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SportsColumnistsMark Herrmann

Woodside Acres taking upscale route

Paul Glut, PGA Head Professional at Woodside Acres

Paul Glut, PGA Head Professional at Woodside Acres Country Club, left, and General Manager Joe Caputo pose for a portrait on the 18th hole of the course which overlooks its clubhouse. (Sept. 14, 2011) Photo Credit: James Escher

The family that bought the former Woodcrest Club at bankruptcy auction last year is not afraid to go against the grain. First, Jerry Steinlauf and two younger generations leaped right into the golf business when others were fleeing it. Now, after a year of running the renamed Woodside Acres, they are promoting it as a classic country club.

That comes at a time when other clubs are de-emphasizing social, catering and swimming amenities and focusing on attracting golfers by offering low fees. Woodside Acres, a 107-acre property in Syosset, is heading in the other direction, having renovated the former mansion that serves as a clubhouse, upgraded the restaurant, restored the pool area and begun recruiting people who want the whole package.

"Every one of the clubs in our area is hurting. They're all having financial difficulties, so whatever their formula has been over the past 10 or 15 years has not been successful," said Steinlauf, a co-founder of Bohemia-based Jerome Stevens Pharmaceuticals and a former caddie at Bayside Links. "I can't model this club after our competitors.

"Everybody says, 'Well, you know, we hear that they do this, they do that.' I say give me a model that's profitable and I'll follow it. I haven't heard that yet."

He does not deny that it has been a challenging year since he and his son Ron bought Woodcrest for $19 million last May 6. Amelia, his wife of 55 years, still says that she never would have let them buy it had she been with them. Nonetheless, she instantly took over the renovation of the clubhouse: iron magnate James Burden's mansion, which was designed by William Adams Delano and which once hosted President Franklin Roosevelt and the Prince of Wales.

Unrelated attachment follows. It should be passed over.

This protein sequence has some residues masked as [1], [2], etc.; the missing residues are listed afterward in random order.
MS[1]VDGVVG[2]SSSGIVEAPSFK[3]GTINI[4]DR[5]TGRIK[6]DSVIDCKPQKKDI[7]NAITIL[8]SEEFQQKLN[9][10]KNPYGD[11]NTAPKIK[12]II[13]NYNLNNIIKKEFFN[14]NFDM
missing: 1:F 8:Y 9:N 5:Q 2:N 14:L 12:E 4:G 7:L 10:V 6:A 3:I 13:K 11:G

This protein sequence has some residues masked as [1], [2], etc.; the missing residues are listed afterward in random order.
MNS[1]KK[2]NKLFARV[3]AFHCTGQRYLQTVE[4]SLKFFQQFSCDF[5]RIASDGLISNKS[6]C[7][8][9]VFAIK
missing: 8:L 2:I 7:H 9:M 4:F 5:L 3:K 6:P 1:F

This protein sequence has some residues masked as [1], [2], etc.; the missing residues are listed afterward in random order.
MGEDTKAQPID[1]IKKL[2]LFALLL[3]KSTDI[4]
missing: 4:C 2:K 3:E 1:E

"It's such a magnificent place, and they had let it go to hell," she said, adding that she has used the eye for decor she developed growing up in Rome.

Other family members are sports enthusiasts who were intrigued by owning a golf course (grandson Daniel Akeson, who helps run the pharmaceutical business and the club, also publishes the Blueshirt Bulletin, a magazine that covers the Rangers). The upkeep on the course and buildings support their claim that they are not planning to plow the place under for a housing development.

Steinlauf said in the clubhouse the other day that the membership fee, which he didn't disclose, was low. "It wasn't a deal that we put out there. We just didn't know better," he said.

The result was an influx of enthusiastic golfers who had been shopping for a good price, not a lifestyle. Club pro Paul Glut, recruited from Island Hills in Sayville, where the pharmaceutical firm had a corporate membership, said that modern private-course golfers are looking for the basics: "They've got their kids' lacrosse games to go to. They're not here as much after work because they've got to go to a baseball game. A little of the old country club mentality is gone because their life is so busy."

Steinlauf wants to change that. The new pitch is to emphasize amenities and attract a smaller group of members, probably fewer than 200, who won't have to wait for prime tee times.

"We have increased our dues to the point where a lot of people are running [away] for the deals. Every year, clubs are catering to the deal chaser. We're going the opposite way," he said. "We're willing to gamble on that. We're counting on bringing it up a level, for people who are willing to go that extra mile to be a member of a country club."


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